Dance Advice

Dancing one final song of the body: Retiring from the stage

Joshua Horner. Photo courtesy of Horner.
Joshua Horner. Photo courtesy of Horner.

“A dancer, more than any other human being, dies two deaths: the first, the physical when the powerfully trained body will no longer respond as you would wish. After all, I choreographed for myself. I never choreographed what I could not do. I changed steps … to accommodate the change. But I knew. And it haunted me. I only wanted to dance.” – Martha Graham

A career in dance is preceded by years of training, sacrifice, commitment, passion and pain. For the lucky few who succeed in making a career out of dancing, the professional life can be full of highs and lows and requires both the body and mind to be pushed to its limits. Ultimately, the career of a dancer is brief, and the dancer’s first death involves not only confronting a life away from the stage but also facing the challenge of a career transition, coupled with a potentially unstable future for the first time in his/her life.

Joshua Horner in The Australian Ballet's 'In the Upper Room'. Photo courtesy of Horner.

Joshua Horner in The Australian Ballet’s ‘In the Upper Room’. Photo courtesy of Horner.

How do dancers know when it is time for their final curtain call, and what happens if their stage career is cut short by injury, illness or dissatisfaction? When all you ever wanted to do was dance, when your whole identity is tied to being a dancer, what comes next?

Dance Informa asked Joshua Horner about his decision to leave the world of dance. “I secretly had this yearning to have a full on break up with dance for the past eight years,” Horner admits. “I was angry at it, that something I loved so much had left me with a feeling of nothing and helplessness. I wasn’t as quick with my dynamics and the flexibility decreases. I wanted out, but where do you go? I wanted a job in the real world or something else magical that had financial security, but I was only a ‘qualified dancer with honours’ and a resume that I literally couldn’t top. I looked at my career list: The Australian Ballet, lead dancer in musicals on London’s West End, Broadway, Tony Awards and Australia, choreographing iconic parades for Disneyland, plus judging Dancing with the Stars and having my own television show in the USA. I didn’t know what to do next. I’m a mid-30s dancer with a dream career. Then the panic and anxiety kicks in and you realise that you’re not as fabulous as you used to be. You try teaching dance and get frustrated by that process and you get even more angry at dance and how it has left a bad taste aesthetically and figuratively with you. So for me, it was a very harsh cut the cord type of reaction. I left life in Los Angeles because of fake people, and I gave my past a huge ‘pash’ and then I ‘dashed’ and was hungry to learn skills for a new life. The excitement came back, and my passion and spirit returned.”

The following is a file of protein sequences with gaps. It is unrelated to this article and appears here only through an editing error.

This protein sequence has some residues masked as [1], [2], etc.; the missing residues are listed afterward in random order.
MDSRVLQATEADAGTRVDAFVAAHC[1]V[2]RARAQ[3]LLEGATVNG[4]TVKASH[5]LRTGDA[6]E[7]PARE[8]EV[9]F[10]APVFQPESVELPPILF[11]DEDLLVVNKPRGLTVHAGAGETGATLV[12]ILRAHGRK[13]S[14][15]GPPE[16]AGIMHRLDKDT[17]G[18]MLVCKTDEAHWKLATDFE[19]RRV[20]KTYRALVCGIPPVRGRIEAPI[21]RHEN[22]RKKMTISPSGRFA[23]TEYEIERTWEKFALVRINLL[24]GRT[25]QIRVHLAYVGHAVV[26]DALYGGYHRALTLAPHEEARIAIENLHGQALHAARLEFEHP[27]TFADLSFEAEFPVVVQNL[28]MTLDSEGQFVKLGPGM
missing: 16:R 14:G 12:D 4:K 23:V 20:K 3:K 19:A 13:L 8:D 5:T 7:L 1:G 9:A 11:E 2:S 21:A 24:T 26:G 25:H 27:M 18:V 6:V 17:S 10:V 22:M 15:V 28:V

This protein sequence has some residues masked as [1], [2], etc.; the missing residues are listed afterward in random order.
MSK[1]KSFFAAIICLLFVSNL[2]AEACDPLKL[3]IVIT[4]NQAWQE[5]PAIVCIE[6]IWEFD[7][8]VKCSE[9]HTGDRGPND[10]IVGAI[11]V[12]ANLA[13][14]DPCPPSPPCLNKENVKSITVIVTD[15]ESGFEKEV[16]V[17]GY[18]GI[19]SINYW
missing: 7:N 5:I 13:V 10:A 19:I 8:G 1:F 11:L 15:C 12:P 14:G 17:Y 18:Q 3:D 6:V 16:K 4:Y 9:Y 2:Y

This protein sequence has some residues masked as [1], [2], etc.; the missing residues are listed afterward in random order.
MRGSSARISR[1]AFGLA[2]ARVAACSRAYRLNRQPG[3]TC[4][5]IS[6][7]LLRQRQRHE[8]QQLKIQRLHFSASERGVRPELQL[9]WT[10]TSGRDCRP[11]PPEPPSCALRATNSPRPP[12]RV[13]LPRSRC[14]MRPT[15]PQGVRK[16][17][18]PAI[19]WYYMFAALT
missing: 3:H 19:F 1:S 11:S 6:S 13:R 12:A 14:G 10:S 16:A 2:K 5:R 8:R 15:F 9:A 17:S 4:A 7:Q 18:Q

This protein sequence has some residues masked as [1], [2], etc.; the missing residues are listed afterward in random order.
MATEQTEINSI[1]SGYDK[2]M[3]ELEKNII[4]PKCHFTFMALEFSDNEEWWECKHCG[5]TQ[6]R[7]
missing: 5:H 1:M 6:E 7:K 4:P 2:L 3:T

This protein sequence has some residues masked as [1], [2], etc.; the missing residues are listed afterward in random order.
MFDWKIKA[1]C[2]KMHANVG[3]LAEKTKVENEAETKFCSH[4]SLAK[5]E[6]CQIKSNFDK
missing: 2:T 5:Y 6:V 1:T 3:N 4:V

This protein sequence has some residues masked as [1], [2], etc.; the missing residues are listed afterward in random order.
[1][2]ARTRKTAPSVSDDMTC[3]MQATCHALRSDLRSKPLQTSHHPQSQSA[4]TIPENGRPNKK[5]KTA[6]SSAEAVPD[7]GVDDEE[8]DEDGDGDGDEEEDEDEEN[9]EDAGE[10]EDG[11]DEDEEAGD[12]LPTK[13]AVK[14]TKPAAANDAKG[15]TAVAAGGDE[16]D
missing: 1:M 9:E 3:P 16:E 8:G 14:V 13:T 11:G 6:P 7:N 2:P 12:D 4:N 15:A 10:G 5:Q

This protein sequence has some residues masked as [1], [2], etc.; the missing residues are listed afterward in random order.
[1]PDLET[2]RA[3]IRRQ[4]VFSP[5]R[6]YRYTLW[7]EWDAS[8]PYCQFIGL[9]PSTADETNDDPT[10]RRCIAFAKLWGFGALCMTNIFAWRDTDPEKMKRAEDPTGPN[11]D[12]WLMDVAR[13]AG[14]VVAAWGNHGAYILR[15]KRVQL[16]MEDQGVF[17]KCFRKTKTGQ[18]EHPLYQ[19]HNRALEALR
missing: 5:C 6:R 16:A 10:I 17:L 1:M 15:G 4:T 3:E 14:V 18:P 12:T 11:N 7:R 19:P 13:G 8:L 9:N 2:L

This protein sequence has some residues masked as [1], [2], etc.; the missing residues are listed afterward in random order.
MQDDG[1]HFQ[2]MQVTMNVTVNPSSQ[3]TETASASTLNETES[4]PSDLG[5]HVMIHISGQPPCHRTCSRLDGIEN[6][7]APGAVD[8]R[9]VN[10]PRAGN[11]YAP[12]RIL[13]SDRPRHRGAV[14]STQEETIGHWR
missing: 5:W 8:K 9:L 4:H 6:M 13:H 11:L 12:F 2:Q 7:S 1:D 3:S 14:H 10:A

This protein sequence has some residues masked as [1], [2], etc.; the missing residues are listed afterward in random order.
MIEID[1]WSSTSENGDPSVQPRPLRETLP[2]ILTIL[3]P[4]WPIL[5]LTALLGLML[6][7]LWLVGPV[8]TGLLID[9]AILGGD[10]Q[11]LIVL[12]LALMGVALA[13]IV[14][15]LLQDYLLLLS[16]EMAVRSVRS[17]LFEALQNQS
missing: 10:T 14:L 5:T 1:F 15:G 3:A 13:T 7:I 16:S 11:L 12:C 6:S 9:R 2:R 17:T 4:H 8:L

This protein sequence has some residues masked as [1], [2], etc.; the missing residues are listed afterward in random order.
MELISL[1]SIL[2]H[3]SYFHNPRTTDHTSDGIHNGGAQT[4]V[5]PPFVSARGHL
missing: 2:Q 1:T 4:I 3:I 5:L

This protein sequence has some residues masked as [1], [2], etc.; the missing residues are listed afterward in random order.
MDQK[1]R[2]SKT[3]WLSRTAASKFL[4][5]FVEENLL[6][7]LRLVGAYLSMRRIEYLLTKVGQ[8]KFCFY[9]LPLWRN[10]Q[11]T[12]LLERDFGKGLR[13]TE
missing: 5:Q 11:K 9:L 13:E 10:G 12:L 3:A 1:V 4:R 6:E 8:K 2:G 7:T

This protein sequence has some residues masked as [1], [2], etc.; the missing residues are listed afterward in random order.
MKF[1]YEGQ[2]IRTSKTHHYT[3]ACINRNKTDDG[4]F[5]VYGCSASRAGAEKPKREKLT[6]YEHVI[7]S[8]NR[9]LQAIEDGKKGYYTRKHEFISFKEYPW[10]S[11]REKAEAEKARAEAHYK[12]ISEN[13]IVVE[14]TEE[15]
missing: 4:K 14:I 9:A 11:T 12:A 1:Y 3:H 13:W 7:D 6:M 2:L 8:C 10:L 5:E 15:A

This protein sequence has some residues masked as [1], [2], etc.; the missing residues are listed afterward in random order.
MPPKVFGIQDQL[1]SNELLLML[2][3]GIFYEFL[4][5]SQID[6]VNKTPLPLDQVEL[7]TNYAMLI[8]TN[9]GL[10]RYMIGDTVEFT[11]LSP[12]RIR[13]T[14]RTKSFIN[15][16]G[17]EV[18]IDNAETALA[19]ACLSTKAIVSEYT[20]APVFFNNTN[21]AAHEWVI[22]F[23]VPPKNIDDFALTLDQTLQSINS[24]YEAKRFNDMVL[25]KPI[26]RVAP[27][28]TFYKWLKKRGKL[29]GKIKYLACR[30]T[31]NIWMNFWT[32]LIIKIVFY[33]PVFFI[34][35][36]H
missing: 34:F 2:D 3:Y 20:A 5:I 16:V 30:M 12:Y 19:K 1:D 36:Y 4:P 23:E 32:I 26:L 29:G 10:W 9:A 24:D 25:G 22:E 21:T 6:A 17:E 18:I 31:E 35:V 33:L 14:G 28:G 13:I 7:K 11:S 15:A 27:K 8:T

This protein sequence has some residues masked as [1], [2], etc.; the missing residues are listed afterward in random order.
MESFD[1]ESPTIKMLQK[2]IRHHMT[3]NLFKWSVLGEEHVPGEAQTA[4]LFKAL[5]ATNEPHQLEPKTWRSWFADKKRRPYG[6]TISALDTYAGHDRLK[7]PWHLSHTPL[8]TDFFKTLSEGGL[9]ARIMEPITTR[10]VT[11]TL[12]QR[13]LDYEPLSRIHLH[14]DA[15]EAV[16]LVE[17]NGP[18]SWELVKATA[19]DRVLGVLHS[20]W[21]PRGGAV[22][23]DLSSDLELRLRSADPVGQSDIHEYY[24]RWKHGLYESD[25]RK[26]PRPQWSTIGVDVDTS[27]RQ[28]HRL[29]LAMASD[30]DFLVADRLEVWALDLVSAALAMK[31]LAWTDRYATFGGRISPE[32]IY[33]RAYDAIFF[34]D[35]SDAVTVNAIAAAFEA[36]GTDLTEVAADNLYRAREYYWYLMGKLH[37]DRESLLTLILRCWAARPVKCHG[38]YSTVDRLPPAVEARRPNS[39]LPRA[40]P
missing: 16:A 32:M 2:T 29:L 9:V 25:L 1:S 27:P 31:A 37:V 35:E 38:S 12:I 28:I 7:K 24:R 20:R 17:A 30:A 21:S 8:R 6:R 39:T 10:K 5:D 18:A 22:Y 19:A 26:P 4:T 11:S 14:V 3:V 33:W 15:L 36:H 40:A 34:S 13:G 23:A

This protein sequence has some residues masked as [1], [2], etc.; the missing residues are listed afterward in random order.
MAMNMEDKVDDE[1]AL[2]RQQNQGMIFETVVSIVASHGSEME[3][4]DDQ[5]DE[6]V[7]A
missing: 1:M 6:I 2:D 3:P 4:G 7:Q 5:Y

Joshua Horner as Older Billy in 'Billy Elliot' in Australia. Photo courtesy of Horner.

Joshua Horner as Older Billy in ‘Billy Elliot’ in Australia. Photo courtesy of Horner.

Dancers these days can expect to perform into their 40s, whereas previously they stopped dancing in their early- to mid-30s. A report conducted in 2004 surveyed dancers to assess the challenges associated with transitioning from a career in dance and asserted that the majority of dancers are aware of the potential challenges but many admitted that they were ill prepared for the process.

As for how Horner has found the transition away from performing, he says initially it was very hard, “but once you get out of the bubble, you realise there is so much out there to learn and explore, and you can take elements of your performance experience such as confidence, theatrics and personality into your everyday routine.”

For ballet dancers specifically, the structure and discipline of the art form can be a difficult thing to let go of. Recently retired New York City Ballet dancer Wendy Whelan found retiring from the stage to be an incredibly difficult experience, and one that she was not ready for. On the cusp of retirement, she told The Atlantic,“I’m gonna [retire] because I’m hoping that will take the pain away. When you are a kid, you find so much comfort in dancing. I was comforted. [I thought] I am safe. But then in the end, you are not really safe.”

Joshua Horner. Photo by Hilda Bezuidenhout.

Joshua Horner. Photo by Hilda Bezuidenhout.

There is nothing quite like being a dancer – make-up, warm-up, costumes, the sound of an orchestra preparing for a performance, applause, the exhilaration and the feeling of contentment after a good show. But there is much more to life, and dancers could benefit from seeking pursuits outside of dance while they are still performing. The danger lies in the “bubble” – the one-track mindedness that focusses only on dance. Some retired dancers will gain satisfaction from finding an artistic outlet in their new careers, while others will revel in an office or laboratory environment. However, the mindset of a dancer will never leave us; it is who we are. As Horner says, “You never really stop dancing, do you? Tapping in the aisles of the supermarket and the occasional slow tendu while brushing your teeth…”

Joshua Horner now works as a real estate agent on the central coast of NSW. You can follow his adventures @joshuajhorner.

By Rebecca Martin of Dance Informa.

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